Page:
You talk about Fedora Core 2 and Fedore Core 2 is obsolete for over a year now, and completely merged into Fedora Extras. The appropriate way would have been to describe using yum in general, and then link to pages where you can pimp up the already preinstalled repositories. In your case most users will fall into the compatibility hell which happens when you mix livna, dries, and dag.

    So, again:
    Nice idea, and you are half the way through, but:
    - avoid distribution-specific configuration, that just makes it more complicate; link to other sources for further information and more specific tuning
    - pack together which belongs together: show the "two worlds" by describing rpm+yum(/yast) and dpkg/apt
    - avoid alternatives: do not write about apt4rpm - it exists and is actively developed, but newbies should not change away from the distribution standard at the beginning (you haven't mentioned it, but just in case ;) )
    - include Suse (probably also Mandrake) with a few words - they exist, and quite a lot of newbies are taking these distributions; in fact, these are the beginners distributions!
    - talk about the graphical interfaces: we have the different interfaces, why not talk about them - almost every distribution these days has a graphical solution, show it!

    anonymous coward

  3. Sure i have seen u r sugestions and would surely look into them and would update this article or write second part taking your suggestions into considerations.
    Thank You
    Ambuj Varshney
    For Linux On Desktop

  4. Anonymous8:01 AM

    may i translate to Indonesian and publish it ?

  5. Anonymous1:16 AM

    to Anonymous Coward:
    Everyone is a damn critic!
    Instead of being a lazy good-for-nothing donut head, why don't you write a tutorial that suits your needs. The tutorial presented here was not meant to be all encompassing. I guess it's easier to criticize someone else's hard work than it is to chip in and help.

  6. artman11:27 AM

    I install FFMPEG on my system(Fedora) and want to do it again on other system, could I copy and past my ./usr/local directory for other system? I mean by doing this, does FFMPEG install on other system without any other work? If no, could tell me how can I doing this without any effort for client to do?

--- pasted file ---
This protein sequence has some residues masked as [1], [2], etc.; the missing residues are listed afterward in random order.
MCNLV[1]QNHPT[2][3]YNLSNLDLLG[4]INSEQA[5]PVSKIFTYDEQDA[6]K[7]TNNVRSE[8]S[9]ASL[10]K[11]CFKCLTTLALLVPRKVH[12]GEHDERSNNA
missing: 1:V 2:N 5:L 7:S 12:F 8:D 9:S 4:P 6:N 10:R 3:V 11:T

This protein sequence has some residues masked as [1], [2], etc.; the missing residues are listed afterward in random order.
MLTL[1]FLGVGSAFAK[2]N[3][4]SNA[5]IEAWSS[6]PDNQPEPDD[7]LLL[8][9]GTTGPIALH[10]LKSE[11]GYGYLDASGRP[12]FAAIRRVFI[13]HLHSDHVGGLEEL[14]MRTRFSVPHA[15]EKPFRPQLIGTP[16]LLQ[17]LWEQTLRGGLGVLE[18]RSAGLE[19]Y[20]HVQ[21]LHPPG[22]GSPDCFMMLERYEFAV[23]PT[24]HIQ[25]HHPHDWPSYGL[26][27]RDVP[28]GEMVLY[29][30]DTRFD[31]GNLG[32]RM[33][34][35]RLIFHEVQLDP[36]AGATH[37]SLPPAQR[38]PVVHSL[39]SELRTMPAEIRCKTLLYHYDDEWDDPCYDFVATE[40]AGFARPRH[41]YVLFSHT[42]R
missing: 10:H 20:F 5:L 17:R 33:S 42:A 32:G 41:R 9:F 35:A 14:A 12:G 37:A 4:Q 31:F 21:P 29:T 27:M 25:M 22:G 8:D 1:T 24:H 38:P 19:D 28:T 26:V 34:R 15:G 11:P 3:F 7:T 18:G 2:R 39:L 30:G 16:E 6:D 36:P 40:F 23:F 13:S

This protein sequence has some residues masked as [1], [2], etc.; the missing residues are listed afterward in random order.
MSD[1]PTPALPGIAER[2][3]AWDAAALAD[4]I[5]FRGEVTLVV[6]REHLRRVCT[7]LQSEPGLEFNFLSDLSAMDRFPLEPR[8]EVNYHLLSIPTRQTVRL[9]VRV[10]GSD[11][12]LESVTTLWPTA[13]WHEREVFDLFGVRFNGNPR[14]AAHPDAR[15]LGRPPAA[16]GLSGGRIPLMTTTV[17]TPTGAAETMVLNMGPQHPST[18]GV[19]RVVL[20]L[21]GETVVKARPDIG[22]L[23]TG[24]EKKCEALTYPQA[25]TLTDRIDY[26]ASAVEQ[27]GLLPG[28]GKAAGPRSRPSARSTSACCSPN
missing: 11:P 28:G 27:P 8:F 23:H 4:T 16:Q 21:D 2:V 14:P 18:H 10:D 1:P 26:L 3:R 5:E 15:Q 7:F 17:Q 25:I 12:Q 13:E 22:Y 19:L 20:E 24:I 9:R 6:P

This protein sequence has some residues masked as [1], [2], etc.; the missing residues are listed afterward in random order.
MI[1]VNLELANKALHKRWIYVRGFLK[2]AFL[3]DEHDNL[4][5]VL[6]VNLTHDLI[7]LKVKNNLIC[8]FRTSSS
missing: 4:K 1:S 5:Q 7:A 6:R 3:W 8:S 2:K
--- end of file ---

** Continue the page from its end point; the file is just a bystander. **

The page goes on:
Thanks so much for your cooperation
    (Please answer me via email

  7. Anonymous8:37 AM

    Thanks for quite informative compilation of different ways of installing packages - ways that I experienced recent days being Linux newbie
    (Fedora 10, Ubuntu 8.04).
    But I have this question that I even feel embarrassed to ask, as it must be
    something obvious to any seasoned Linux users:
    "And then what ?"
    Having been from MS Windows world, I would expect this newly
    installed program to show up somewhere, be it menu or desktop or...
    But it's nowhere to be found (at least most of them -as in some instances
    they do appear in menu afterward).
    So again: How to access (run) newly-installed program ?
    Thanks and sorry again :-)
    Andrew Z.

  8. Anonymous12:26 PM

    1. when downloading, would it better to downloaded the source file into a newly created directory in the usr/local
    share, include etc depending on the distro?
    2. Assuming it was install successfully , how would you port it into the DESKTOP ? as an example, if bittorent is downloaded and installed, getting in to show in the INTERNET section of KDE GNOME etc is toughest job of them all
    Thank you all

  9. Anonymous7:27 AM

    Thanks for this page. I couldn't install an application successfully earlier, but now it's as simple as abc...:)